Just received this message from Erica Mena, one of the forces behind Anomalous Press, which is looking to take their virtual goods physical.
Anomalous Press is joining the physical world with a kick (start). [CWP Note: GROAN] We have six new books that are ready to be made flesh, well, paper.
Two of these books are very interesting, innovative works of translation. The first is a translation from the Latin of the 6th century poet/saint Venantius Fortunatus, collaged, manipulated and framed by poet and translator Mike Schorsch. The other is a highly literal ekphrastic translation of a Tintin comic done in French by poet Éric Suchére, and then translated from the French into English by poet and translator Sandra Doller. This book won the Anomalous Press Chapbook Contest for Innovative Translation selected by Christian Hawkey. There are excerpts of the books on the Kickstarter campaign page.
The full list of forthcoming books is below:
An Introduction to Venantius Fortunatus for Schoolchildren or Understanding the Medieval Concept World Through Metonymy by Mike Schorsch. Poetry/Translation (Latin).
The Continuing Adventures of Alice Spider by Janis Freegard. Poetry
Ghost by Sarah Tourjee. Fiction.
The Everyday Maths by Liat Berdugo. Poetry, winner of the Anomalous Press Chapbook Contest selected by Cole Swensen.
Mysteréiuse by Éric Suchére, translated by Sanrda Doller. Poetry/Translation (French), winner of the Anomalous Press Chapbook Contest selected by Christain Hawkey.
Smedley’s Secret Guide to World Literature by Jonathan Levy Wainwright IV, age 15 by Askold Melnyczuk. Fiction. [CWP Note: Although I’m not big on the cover, this is the one I’m most excited about.]
From now until February 26 you can pre-order copies and earn other rewards (handmade broadsides, books, and more) while helping us make our Kickstarter Campaign a success.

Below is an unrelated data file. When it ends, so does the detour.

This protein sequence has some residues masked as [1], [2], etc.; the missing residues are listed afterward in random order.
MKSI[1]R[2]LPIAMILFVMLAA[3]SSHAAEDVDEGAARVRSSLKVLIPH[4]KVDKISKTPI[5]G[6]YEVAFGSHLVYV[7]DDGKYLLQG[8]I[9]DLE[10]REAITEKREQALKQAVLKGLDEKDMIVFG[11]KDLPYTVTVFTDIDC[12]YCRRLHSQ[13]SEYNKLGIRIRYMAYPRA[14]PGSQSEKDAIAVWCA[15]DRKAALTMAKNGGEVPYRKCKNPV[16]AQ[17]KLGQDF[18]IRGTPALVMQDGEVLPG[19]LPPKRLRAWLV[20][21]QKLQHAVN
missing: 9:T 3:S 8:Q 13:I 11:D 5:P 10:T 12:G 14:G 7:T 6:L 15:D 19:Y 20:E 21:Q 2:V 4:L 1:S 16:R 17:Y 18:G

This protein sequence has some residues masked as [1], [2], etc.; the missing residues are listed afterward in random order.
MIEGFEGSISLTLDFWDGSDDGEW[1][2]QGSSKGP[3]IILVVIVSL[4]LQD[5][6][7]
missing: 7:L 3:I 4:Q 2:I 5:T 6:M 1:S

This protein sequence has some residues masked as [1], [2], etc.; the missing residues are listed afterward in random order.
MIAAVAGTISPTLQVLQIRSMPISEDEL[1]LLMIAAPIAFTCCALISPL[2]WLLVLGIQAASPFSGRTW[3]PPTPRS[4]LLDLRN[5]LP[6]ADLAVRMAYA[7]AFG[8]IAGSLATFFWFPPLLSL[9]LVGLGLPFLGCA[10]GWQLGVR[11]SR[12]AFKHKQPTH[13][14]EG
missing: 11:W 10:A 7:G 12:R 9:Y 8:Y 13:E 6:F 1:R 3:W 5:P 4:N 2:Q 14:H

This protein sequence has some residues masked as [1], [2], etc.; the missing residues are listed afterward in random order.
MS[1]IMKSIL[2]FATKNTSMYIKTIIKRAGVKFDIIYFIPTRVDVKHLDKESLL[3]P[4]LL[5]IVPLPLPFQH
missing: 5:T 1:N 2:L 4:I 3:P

As per usual, there are different incentives for different donation levels, such as receiving 2 books, a postcard, and a shout-out online for contributing $25, or a lifetime subscription to the press AND a dinner date with an Anomalous editor for $1,000.
So, for you lonely Valentine’s Day folk, you should donate and get yourself some Anomalous date-times.
Or you could just give them some cash. They are really good people, doing really good work.
“The small stone plaza was floating in the midday heat. The Christ of Elqui, kneeling on the ground, his gaze thrown back on high, the part in his hair dark under the Atacaman sun—he felt himself falling into an ecstasy.. . .
This slender, uncanny volume—the second, best-selling collection of stories by Russian author Ludmilla Petrushevskaya to appear in the U.S.—has already received considerable, well-deserved praise from many critics and high profile publications. Its seventeen short tales, averaging ten pages each, are. . .
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Luis Negrón’s debut collection Mundo Cruel is a journey through Puerto Rico’s gay world. Published in 2010, the book is already in its fifth Spanish edition. Here in the U.S., the collection has been published by Seven Stories Press and. . .
To have watched from one of your patios
the ancient stars
from the bank of shadow to have watched
the scattered lights
my ignorance has learned no names for
nor their places in constellations
to have heard the ring of. . .
When Icelandic author Andri Snær Magnason first published LoveStar, his darkly comic parable of corporate power and media influence run amok, the world was in a very different place. (This was back before both Facebook and Twitter, if you can. . .
When starting Hi, This Is Conchita and Other Stories, Santiago Roncagliolo’s second work to be translated into English, I was expecting Roncagliolo to explore the line between evil and religion that was front and center in Red April. Admittedly, I. . .
Christa Wolf’s newly-translated City of Angels is a novel of atonement, and in this way the work of art that it resembles most to me is not another book, but the 2003 Sophia Coppola film Lost in Translation. Like that. . .
French author—philosopher, poet, novelist—de Roblès writes something approaching the Great (Latin) American Novel, about Brazilian characters, one of whom is steeped in the life of the seventeenth century polymath (but almost always erroneous) Jesuit Athanasius Kircher. Eleazard von Wogau, a. . .